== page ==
Battlefield Tech

Army's latest challenge: cyber awareness on the battlefield

In the latest of its Cyber Innovation Challenges, the Army is focusing on industry solutions for a software-based prototype model that can deliver a complete cyber situational awareness picture on the battlefield.    

According to a notice issued this week, the challenge intends to “evaluate the technical feasibility of a risk-based Cyber Situational Awareness (SA) capability tool at echelon.” The goal is a software-based cyber SA prototype that provides commanders at the brigade level with “tailorable and time-relevant SA data, which facilitate risk-based decision-making.”

As such, the solution would have to give commanders an understanding of cyber elements with an area of responsibility—friendly and unfriendly—while also supporting Defense Department Information Network offensive and defensive operations.

“This Cyber Innovation Challenge effort is focused specifically on the commander's ability to visualize the cyber risk posture associated with the networks and assets supporting the mission space,” the notice states. “The visualization capability includes, but is not limited to, various types of data sources such as network topology, friendly asset and open-source information, key-user and threat activity information, and overlays of cyber assets on terrain, while supporting interoperability with external mission-command systems.”

Army cyber officials discussed what the force is looking for in terms of cyber situational awareness during a recent industry event. “There are two discrete components that this [program executive office] is specifically engaged in; one is a situation understanding of our spectrum,” Mark Kitz, acting director of System of Systems Engineering, PEO for Intelligence, Electronic Warfare and Sensors, said at an AFCEA NOVA event in April. “Where are we communicating, when are we jamming, when are we operating in spectrum so that we can operate effectively, how do we coordinate those operations so that whatever effect we’re trying to deliver has a higher probability of success?”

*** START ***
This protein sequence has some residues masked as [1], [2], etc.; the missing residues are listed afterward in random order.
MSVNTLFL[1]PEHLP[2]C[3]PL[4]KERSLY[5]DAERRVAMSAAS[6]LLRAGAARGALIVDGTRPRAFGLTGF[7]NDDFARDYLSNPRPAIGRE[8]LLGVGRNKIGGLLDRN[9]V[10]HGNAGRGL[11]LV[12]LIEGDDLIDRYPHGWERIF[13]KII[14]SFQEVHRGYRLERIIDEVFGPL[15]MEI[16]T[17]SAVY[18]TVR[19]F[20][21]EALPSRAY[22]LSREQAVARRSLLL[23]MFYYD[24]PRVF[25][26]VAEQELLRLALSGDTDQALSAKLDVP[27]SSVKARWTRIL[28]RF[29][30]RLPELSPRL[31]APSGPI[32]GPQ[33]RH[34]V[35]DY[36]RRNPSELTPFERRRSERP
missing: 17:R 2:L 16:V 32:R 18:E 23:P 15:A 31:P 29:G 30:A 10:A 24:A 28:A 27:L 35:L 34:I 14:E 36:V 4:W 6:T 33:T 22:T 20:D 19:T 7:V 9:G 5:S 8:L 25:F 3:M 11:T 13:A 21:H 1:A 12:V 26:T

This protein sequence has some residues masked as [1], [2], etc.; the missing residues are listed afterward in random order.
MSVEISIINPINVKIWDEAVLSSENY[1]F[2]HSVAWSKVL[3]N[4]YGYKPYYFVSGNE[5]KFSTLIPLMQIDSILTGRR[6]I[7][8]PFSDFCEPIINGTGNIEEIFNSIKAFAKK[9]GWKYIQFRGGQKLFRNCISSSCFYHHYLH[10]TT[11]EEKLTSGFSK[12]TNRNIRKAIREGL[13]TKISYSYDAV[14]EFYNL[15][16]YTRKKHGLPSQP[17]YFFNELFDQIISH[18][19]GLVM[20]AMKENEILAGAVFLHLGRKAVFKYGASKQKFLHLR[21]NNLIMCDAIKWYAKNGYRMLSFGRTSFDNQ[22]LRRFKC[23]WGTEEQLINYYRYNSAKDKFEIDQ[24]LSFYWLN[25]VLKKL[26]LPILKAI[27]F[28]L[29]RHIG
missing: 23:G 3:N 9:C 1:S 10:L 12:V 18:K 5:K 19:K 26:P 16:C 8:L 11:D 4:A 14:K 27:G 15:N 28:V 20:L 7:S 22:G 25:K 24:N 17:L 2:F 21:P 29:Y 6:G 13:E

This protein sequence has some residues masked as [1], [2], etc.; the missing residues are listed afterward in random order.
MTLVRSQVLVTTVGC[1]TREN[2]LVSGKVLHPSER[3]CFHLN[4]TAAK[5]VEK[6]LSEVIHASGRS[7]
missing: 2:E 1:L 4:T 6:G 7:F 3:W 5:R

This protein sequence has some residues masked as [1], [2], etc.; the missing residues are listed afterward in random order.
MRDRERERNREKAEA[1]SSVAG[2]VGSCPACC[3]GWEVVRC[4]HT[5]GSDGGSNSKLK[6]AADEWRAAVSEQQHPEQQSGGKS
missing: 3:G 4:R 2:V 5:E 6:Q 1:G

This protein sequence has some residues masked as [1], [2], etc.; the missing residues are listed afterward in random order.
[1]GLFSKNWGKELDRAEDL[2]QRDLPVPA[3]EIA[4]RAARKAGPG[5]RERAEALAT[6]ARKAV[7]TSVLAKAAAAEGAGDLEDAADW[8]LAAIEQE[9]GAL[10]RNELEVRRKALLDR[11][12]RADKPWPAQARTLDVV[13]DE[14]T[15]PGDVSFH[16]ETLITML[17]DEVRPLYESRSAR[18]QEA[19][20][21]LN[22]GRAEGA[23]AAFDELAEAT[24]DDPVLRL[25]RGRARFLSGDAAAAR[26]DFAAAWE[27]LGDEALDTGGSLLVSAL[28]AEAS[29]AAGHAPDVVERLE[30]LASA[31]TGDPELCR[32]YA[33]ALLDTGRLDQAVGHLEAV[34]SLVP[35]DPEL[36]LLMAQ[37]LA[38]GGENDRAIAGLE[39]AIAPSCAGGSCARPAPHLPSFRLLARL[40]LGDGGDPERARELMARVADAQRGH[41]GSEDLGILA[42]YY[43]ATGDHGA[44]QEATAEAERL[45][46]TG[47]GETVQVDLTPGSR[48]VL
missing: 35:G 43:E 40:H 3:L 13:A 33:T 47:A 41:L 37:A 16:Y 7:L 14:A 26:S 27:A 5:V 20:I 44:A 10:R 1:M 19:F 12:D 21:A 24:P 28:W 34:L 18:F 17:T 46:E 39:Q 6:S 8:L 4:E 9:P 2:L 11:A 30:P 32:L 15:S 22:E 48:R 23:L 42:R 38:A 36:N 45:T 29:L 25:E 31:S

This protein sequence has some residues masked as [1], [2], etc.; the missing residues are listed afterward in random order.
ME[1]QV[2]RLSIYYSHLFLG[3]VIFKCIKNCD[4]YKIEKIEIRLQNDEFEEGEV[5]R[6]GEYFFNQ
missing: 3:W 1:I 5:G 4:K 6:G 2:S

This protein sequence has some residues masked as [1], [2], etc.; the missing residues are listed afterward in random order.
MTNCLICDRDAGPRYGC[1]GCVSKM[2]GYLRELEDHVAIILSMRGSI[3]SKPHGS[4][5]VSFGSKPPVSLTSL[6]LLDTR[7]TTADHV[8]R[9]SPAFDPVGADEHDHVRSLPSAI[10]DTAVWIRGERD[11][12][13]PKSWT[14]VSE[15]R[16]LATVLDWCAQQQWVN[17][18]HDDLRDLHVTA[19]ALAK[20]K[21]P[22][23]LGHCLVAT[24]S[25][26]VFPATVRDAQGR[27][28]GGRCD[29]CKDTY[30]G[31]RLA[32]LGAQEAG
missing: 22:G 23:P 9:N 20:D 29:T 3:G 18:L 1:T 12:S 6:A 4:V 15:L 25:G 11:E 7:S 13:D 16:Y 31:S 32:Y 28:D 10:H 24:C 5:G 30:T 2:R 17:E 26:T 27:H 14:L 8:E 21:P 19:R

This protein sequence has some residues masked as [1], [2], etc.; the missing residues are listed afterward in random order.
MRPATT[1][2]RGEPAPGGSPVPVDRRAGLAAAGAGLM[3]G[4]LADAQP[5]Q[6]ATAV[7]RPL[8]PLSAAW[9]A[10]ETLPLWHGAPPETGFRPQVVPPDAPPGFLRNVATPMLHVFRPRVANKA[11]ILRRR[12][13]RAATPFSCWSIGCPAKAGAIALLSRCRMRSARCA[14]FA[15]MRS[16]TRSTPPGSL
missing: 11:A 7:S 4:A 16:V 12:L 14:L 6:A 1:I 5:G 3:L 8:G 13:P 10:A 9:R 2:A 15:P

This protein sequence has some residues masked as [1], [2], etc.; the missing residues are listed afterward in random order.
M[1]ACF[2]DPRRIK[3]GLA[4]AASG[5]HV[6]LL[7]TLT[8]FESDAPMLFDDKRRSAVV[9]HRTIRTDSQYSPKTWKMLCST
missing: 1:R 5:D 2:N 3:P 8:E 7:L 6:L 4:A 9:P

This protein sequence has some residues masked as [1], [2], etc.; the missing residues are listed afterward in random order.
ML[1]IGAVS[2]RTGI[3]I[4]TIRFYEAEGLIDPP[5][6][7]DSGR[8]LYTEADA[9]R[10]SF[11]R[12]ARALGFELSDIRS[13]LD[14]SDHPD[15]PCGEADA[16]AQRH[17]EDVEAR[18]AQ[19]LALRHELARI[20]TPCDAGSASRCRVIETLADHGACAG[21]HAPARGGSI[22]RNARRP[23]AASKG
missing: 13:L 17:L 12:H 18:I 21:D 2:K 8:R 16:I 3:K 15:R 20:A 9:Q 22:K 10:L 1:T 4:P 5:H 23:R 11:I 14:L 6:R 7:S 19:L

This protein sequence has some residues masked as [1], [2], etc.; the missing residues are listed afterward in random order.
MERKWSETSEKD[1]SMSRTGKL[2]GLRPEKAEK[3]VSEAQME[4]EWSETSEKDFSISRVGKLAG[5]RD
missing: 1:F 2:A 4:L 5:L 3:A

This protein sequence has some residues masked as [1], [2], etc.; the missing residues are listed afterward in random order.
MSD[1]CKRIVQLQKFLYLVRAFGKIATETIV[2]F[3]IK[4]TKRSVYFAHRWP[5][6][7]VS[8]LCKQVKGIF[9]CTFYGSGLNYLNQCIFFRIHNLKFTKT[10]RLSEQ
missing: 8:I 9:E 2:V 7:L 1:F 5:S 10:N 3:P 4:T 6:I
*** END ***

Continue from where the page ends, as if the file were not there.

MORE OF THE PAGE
Kitz also discussed the need for data and information. “Support to the commander is dependent upon data and information. And you could imagine it’s relatively common sense that cyber is another source of information for our intelligence professionals to provide a better picture of the situation of the environment that we’re faced with…So those two aspects of cyber situation understanding/situation awareness are really where we’re focusing our efforts on,” he added.

The Army is pushing forward with a this new concept of cyber situational understanding, “a shift away from cyber situational awareness, which puts more emphasis on applying analysis and judgement on operational and mission variables to facilitate decision making,” Portia Crowe, director of Cyber ops/CIO for PEO Command Control Communications Tactical, said at the same event. 

Last week, the Army hosted an industry day as part of another innovation challenge at the newly established DOD Silicon Valley hub – Defense Innovation Unit Experimental – for managing micro cloud solutions. Previous challenges have sought to close cyber awareness gaps, and awarded contracts for next-generation prototypes to inform specifications prior to fielding decisions. 

An industry day is planned for mid-November for the cyber situational awareness challenge, with additional details forthcoming. 

Responses for the notice issued this week are due April 16.

About the Author

Mark Pomerleau is a former editorial fellow with GCN and Defense Systems.

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